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# Array of structures

Hello everybody,

I have following problem: I have an array of pointers to structures:

table* tab = new table[10];

and structure table is like this:

struct table{
CSLL::node* chain;
};

so in this structure, there is one pointer. And I want to set all these pointers to 0 when I create the
array.
Yes, I can do that by:

for(int i=0;i<10;i++){
tab[a].chain = 0;
},

but I think I can do it better way. Any suggestions?

Thanks, michi.

Jul 22 '05 #1
8 1923
michi wrote:

I have following problem: I have an array of pointers to structures:

table* tab = new table[10];
That's array of structures, not array of pointers to structures.
and structure table is like this:

struct table{
CSLL::node* chain;
};

so in this structure, there is one pointer. And I want to set all these pointers to 0 when I create the
array.
Yes, I can do that by:

for(int i=0;i<10;i++){
tab[a].chain = 0;
},

but I think I can do it better way. Any suggestions?

Well, that's not that bad. BTW, what exactly do you mean by "better"?
You can do it like this

for (table *it = tab, *it_end = it + 10; it != it_end; ++it)
it->chain = NULL;

Does that qualify as better? Or maybe

std::fill(tab, tab + 10, table());

or

std::fill_n(tab, 10, table());

--
Best regards,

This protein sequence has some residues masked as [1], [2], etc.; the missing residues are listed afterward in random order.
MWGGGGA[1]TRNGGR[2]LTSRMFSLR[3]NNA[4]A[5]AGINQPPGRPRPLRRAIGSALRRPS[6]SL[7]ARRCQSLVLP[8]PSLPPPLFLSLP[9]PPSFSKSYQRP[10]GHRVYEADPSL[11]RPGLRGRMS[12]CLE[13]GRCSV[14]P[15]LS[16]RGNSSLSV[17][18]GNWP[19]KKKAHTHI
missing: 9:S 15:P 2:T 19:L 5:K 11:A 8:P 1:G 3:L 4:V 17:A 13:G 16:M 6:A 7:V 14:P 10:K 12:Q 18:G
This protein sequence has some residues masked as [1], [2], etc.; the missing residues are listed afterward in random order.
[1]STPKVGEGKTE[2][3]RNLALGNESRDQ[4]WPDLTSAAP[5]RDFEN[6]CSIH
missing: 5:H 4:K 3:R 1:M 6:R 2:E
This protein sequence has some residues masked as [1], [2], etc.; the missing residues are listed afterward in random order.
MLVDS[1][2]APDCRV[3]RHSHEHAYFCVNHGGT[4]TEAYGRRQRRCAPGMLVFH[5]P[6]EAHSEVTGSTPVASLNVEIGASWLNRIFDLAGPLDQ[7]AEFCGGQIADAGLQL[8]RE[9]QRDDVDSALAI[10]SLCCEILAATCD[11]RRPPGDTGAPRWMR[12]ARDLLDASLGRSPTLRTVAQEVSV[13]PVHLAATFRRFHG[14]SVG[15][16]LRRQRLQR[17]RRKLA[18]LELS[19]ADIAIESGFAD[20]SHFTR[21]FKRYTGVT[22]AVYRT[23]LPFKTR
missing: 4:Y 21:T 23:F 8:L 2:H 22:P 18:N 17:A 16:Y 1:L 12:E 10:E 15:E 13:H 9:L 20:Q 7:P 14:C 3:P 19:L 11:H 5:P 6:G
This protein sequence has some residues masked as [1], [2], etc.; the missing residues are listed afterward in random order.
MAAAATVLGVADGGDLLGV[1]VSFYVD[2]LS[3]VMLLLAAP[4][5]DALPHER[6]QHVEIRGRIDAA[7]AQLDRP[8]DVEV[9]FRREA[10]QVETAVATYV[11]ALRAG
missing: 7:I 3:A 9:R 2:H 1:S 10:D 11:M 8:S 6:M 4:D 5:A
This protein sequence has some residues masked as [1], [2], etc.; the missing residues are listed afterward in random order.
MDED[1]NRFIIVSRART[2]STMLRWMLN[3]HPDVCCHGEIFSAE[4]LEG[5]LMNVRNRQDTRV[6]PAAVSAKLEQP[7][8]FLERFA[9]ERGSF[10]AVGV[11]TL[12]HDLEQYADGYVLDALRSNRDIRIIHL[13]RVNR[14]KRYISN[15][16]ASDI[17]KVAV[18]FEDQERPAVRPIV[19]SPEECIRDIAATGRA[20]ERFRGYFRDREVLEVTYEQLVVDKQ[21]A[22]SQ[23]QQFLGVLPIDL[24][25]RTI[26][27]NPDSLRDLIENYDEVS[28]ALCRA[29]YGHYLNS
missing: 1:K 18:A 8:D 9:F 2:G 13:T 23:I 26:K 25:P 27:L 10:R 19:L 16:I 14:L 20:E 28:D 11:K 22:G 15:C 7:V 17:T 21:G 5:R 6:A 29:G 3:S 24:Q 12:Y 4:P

Andrey Tarasevich
Jul 22 '05 #2
Andrey Tarasevich wrote:

I have following problem: I have an array of pointers to structures:

table* tab = new table[10];

That's array of structures, not array of pointers to structures.
and structure table is like this:

struct table{
CSLL::node* chain;
};

so in this structure, there is one pointer. And I want to set all these pointers to 0 when I create the
array.
Yes, I can do that by:

for(int i=0;i<10;i++){
tab[a].chain = 0;
},

but I think I can do it better way. Any suggestions?

Well, that's not that bad. BTW, what exactly do you mean by "better"?
You can do it like this

for (table *it = tab, *it_end = it + 10; it != it_end; ++it)
it->chain = NULL;

Does that qualify as better? Or maybe

std::fill(tab, tab + 10, table());

or

std::fill_n(tab, 10, table());

Of course, if you don't mind losing the "aggregate-ness" of your struct,
you can simply provide a constructor for it

struct table{
CSLL::node* chain;

table() : chain()
{}
};

and forget about the cycle completely.

--
Best regards,
Andrey Tarasevich
Jul 22 '05 #3
Andrey Tarasevich wrote:
...
I have following problem: I have an array of pointers to structures:

table* tab = new table[10];

That's array of structures, not array of pointers to structures.
and structure table is like this:

struct table{
CSLL::node* chain;
};

so in this structure, there is one pointer. And I want to set all these pointers to 0 when I create the
array.
Yes, I can do that by:

for(int i=0;i<10;i++){
tab[a].chain = 0;
},

but I think I can do it better way. Any suggestions?

Well, that's not that bad. BTW, what exactly do you mean by "better"?
You can do it like this

for (table *it = tab, *it_end = it + 10; it != it_end; ++it)
it->chain = NULL;

Does that qualify as better? Or maybe

std::fill(tab, tab + 10, table());

or

std::fill_n(tab, 10, table());

Of course, if you don't mind losing the "aggregate-ness" of your struct,
you can simply provide a constructor for it

struct table{
CSLL::node* chain;

table() : chain()